Early in the spring of 2020, due to Covid19, those in professional fields who were lucky enough to keep their jobs were sent home to work. This group consisted mainly of office workers, like accountants and others in white-collar fields. In a reversal of fortune, retail workers and those in service positions became what was dubbed 'essential." Those were strange days, to say the least, but what has happened over the last few months is that society's view on working remotely and the view of those actually working from home may be forever changed.
Today on the Rules of Thumb blog from MoneyThumb we are going to delve into this article from the New York Times, titled The Office Will Never Be The Same. The article explains how many white-collar workers say their lives are now much better since they are working remotely. They have adjusted their schedules to fit their lives, and they’re enjoying it, according to a new, nationally representative survey by Morning Consult for The New York Times.
Leslie Perlow, a professor at Harvard Business School who has spent her career going into companies and convincing them to abolish things like meetings or weekend work — in order to add back only what they truly need — said she never imagined she would see this experiment happen on such a large scale.
“People are seeing a different world,” she said. “That’s going to create the revolution to change the way we work. A lot of this is possible in a way we never knew.”
America’s office workers have been miserable and burned out for a long time. The expectation of long hours at the office has been particularly hard on parents — especially mothers. Women, young people and people with disabilities have for years been among those at the forefront of pushing for more freedom in where work gets done.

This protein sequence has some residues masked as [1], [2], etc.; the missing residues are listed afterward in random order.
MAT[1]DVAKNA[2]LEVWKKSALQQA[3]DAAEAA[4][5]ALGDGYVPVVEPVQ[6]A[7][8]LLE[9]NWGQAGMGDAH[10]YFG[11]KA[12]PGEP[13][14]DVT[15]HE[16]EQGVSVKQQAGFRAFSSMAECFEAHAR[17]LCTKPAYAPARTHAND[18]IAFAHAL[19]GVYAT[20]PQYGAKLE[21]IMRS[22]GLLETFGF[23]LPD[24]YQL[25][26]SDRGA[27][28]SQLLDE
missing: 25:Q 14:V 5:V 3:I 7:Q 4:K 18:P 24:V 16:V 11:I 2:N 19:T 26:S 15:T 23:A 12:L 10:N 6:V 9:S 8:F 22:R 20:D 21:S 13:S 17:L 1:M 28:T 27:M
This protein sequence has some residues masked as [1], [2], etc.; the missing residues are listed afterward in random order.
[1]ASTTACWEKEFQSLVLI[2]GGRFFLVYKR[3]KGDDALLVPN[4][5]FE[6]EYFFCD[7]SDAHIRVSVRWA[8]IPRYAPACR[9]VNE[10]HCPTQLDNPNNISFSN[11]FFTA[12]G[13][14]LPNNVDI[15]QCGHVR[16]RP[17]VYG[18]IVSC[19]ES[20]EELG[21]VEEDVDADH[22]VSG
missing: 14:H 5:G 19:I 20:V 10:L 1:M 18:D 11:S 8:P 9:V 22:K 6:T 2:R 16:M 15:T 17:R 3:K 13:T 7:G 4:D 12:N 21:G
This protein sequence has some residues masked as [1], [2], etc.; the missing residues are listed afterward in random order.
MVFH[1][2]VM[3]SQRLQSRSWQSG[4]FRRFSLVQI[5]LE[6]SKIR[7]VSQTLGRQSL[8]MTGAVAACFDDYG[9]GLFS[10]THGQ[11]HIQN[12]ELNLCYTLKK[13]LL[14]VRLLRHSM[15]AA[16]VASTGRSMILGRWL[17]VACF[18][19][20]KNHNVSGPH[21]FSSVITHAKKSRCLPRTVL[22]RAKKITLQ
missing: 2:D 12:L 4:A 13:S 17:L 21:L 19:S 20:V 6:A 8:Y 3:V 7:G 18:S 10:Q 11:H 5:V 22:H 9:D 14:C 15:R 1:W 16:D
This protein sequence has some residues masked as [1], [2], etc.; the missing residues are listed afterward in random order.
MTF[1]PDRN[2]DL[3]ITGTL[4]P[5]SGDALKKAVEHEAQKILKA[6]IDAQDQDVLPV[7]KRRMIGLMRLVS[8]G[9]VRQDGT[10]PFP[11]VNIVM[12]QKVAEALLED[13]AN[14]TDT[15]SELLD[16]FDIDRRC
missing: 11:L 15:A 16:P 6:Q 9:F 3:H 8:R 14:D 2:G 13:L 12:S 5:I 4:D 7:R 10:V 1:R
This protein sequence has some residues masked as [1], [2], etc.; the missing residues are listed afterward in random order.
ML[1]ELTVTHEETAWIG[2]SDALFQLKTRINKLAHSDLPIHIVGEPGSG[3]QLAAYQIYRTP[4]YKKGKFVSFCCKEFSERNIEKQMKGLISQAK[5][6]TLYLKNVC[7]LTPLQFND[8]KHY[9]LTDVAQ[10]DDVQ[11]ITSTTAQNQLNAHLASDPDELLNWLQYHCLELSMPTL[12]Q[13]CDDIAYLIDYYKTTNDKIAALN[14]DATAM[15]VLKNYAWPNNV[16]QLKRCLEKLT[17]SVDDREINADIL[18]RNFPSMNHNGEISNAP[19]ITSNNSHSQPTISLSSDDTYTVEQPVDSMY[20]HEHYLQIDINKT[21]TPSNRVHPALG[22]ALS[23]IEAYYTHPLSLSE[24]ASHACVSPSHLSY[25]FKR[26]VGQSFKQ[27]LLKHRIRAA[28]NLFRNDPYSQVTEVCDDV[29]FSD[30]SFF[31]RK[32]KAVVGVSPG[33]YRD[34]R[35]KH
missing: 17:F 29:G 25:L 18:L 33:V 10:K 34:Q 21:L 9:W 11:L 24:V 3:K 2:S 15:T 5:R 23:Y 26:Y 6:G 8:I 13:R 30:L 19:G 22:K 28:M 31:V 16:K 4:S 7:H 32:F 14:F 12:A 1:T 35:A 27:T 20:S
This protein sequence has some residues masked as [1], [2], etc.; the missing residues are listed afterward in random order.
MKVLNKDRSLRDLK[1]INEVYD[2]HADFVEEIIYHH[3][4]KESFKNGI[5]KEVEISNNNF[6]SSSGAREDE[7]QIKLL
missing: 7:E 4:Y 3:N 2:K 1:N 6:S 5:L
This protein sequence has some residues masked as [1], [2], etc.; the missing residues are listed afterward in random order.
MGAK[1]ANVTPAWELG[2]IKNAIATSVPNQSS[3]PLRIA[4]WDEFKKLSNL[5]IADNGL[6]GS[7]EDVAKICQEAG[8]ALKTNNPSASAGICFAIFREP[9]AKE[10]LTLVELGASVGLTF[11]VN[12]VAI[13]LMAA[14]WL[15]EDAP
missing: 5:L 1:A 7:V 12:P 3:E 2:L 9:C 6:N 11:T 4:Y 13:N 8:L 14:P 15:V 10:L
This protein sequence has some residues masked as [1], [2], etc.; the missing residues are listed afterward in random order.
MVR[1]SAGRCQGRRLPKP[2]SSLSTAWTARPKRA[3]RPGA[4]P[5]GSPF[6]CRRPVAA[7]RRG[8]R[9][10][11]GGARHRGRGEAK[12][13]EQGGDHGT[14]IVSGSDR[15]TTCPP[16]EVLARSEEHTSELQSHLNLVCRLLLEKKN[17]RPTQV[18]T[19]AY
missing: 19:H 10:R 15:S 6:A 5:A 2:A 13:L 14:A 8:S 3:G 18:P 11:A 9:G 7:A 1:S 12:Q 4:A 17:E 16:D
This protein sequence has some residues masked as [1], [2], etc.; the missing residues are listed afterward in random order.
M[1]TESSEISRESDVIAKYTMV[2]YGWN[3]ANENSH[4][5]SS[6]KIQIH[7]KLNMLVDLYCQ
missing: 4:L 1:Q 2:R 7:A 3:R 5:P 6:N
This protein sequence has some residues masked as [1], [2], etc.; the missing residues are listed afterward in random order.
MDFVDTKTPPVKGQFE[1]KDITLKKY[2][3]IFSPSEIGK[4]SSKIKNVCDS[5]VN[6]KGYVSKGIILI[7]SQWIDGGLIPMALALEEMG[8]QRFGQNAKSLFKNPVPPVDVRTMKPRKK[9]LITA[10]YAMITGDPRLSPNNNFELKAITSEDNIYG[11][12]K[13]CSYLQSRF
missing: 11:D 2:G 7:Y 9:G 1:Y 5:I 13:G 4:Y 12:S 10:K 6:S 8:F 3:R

Perhaps not surprisingly, employers have offered many reasons they can’t give people quite so much autonomy. People can’t be trusted to get their work done on their own, they have said. Clients expect in-person, round-the-clock service. Running into co-workers in the hallway is sure to spur serendipitous ideas, right? And, people need to attend meetings, as well as meetings to prepare for those meetings and meetings to debrief after them.
But in the last few months, it has become clear to everyone what was really going on. Corporate America just didn’t want to change. “All these things could be done yesterday: This is the reality,” said Betsey Stevenson, a labor economist at the University of Michigan.
It’s also clear that America’s workers actually like the new way of doing things, even amid the challenges of the pandemic. In the survey by The Times and Morning Consult, which polled 1,123 people who have worked at home these past few months — representing the range of jobs, demographics, and income levels of America’s remote workers — 86 percent said they were satisfied with remote work.
However, not all white-collar employers are committed to this new way of work, either. Some bosses schedule back-to-back Zoom meetings and monitor desk time by whether a green Slack light is on, signifying employees are available. Others have already summoned people back to work. There is also the possibility that employers could panic about trying something new in a recession — and with high unemployment, workers have less power to make demands.
Even for the lucky ones, all-remote work into the winter could become dull and lonely, which is one reason that most office workers say in surveys that they prefer a hybrid arrangement: in the office some days and remote some days. Still, many analysts say that lockdowns are an unexpected opportunity to remake work for the long term and that there’s no reason a work-life balance shouldn’t be the norm in a post-COVID world.
Researchers who have spent years trying to convince companies to operate this way warn that the new movement could backfire. To do it right, they say, managers should be very clear about what’s expected (“send me this report by Tuesday at noon”) and then leave it to employees to determine how it gets done. “Manage the work, not the people,” said Jody Thompson, a founder of a firm called CultureRx, which helps companies figure out how to measure results instead of desk time.